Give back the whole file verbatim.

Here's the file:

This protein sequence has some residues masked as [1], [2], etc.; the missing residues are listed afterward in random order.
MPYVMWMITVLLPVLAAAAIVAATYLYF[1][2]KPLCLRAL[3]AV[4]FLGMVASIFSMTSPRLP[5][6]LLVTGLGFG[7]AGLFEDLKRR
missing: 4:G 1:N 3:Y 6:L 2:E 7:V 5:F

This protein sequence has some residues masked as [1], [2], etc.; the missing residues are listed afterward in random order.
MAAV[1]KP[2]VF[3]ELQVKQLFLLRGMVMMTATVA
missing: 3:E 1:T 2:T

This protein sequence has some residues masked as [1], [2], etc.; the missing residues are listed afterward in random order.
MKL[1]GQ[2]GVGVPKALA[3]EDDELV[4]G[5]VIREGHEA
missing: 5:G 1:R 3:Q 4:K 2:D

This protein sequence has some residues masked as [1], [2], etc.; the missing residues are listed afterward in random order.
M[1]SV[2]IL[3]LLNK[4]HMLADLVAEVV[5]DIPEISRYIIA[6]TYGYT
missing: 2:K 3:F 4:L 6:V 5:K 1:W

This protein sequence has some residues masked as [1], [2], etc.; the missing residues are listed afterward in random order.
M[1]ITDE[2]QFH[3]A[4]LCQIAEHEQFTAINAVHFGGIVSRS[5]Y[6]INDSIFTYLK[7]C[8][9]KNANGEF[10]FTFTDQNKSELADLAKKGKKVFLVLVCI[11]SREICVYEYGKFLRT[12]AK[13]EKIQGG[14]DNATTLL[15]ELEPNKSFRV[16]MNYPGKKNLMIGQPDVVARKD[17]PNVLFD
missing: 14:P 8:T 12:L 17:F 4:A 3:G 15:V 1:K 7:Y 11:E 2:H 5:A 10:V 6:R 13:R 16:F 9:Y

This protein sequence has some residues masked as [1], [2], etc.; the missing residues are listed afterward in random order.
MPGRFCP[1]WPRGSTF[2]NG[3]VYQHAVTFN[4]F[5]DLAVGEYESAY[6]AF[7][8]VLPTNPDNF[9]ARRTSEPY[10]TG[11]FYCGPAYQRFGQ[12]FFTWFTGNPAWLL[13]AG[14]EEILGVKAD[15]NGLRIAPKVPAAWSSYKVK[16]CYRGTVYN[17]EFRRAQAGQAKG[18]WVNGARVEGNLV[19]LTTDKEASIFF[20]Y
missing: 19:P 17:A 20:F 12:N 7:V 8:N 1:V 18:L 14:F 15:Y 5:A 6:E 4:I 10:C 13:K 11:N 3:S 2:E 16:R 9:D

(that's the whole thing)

This protein sequence has some residues masked as [1], [2], etc.; the missing residues are listed afterward in random order.
MPYVMWMITVLLPVLAAAAIVAATYLYF[1][2]KPLCLRAL[3]AV[4]FLGMVASIFSMTSPRLP[5][6]LLVTGLGFG[7]AGLFEDLKRR
missing: 4:G 1:N 3:Y 6:L 2:E 7:V 5:F

This protein sequence has some residues masked as [1], [2], etc.; the missing residues are listed afterward in random order.
MAAV[1]KP[2]VF[3]ELQVKQLFLLRGMVMMTATVA
missing: 3:E 1:T 2:T

This protein sequence has some residues masked as [1], [2], etc.; the missing residues are listed afterward in random order.
MKL[1]GQ[2]GVGVPKALA[3]EDDELV[4]G[5]VIREGHEA
missing: 5:G 1:R 3:Q 4:K 2:D

This protein sequence has some residues masked as [1], [2], etc.; the missing residues are listed afterward in random order.
M[1]SV[2]IL[3]LLNK[4]HMLADLVAEVV[5]DIPEISRYIIA[6]TYGYT
missing: 2:K 3:F 4:L 6:V 5:K 1:W

This protein sequence has some residues masked as [1], [2], etc.; the missing residues are listed afterward in random order.
M[1]ITDE[2]QFH[3]A[4]LCQIAEHEQFTAINAVHFGGIVSRS[5]Y[6]INDSIFTYLK[7]C[8][9]KNANGEF[10]FTFTDQNKSELADLAKKGKKVFLVLVCI[11]SREICVYEYGKFLRT[12]AK[13]EKIQGG[14]DNATTLL[15]ELEPNKSFRV[16]MNYPGKKNLMIGQPDVVARKD[17]PNVLFD
missing: 14:P 8:T 12:L 17:F 4:A 3:G 15:V 1:K 7:Y 11:E 2:H 5:A 10:V 6:R 13:R 16:F 9:Y

This protein sequence has some residues masked as [1], [2], etc.; the missing residues are listed afterward in random order.
MPGRFCP[1]WPRGSTF[2]NG[3]VYQHAVTFN[4]F[5]DLAVGEYESAY[6]AF[7][8]VLPTNPDNF[9]ARRTSEPY[10]TG[11]FYCGPAYQRFGQ[12]FFTWFTGNPAWLL[13]AG[14]EEILGVKAD[15]NGLRIAPKVPAAWSSYKVK[16]CYRGTVYN[17]EFRRAQAGQAKG[18]WVNGARVEGNLV[19]LTTDKEASIFF[20]Y
missing: 19:P 17:A 20:F 12:N 7:V 8:N 1:V 18:L 14:F 15:Y 5:A 6:E 4:I 10:C 13:K 11:N 3:S 2:E 16:R 9:D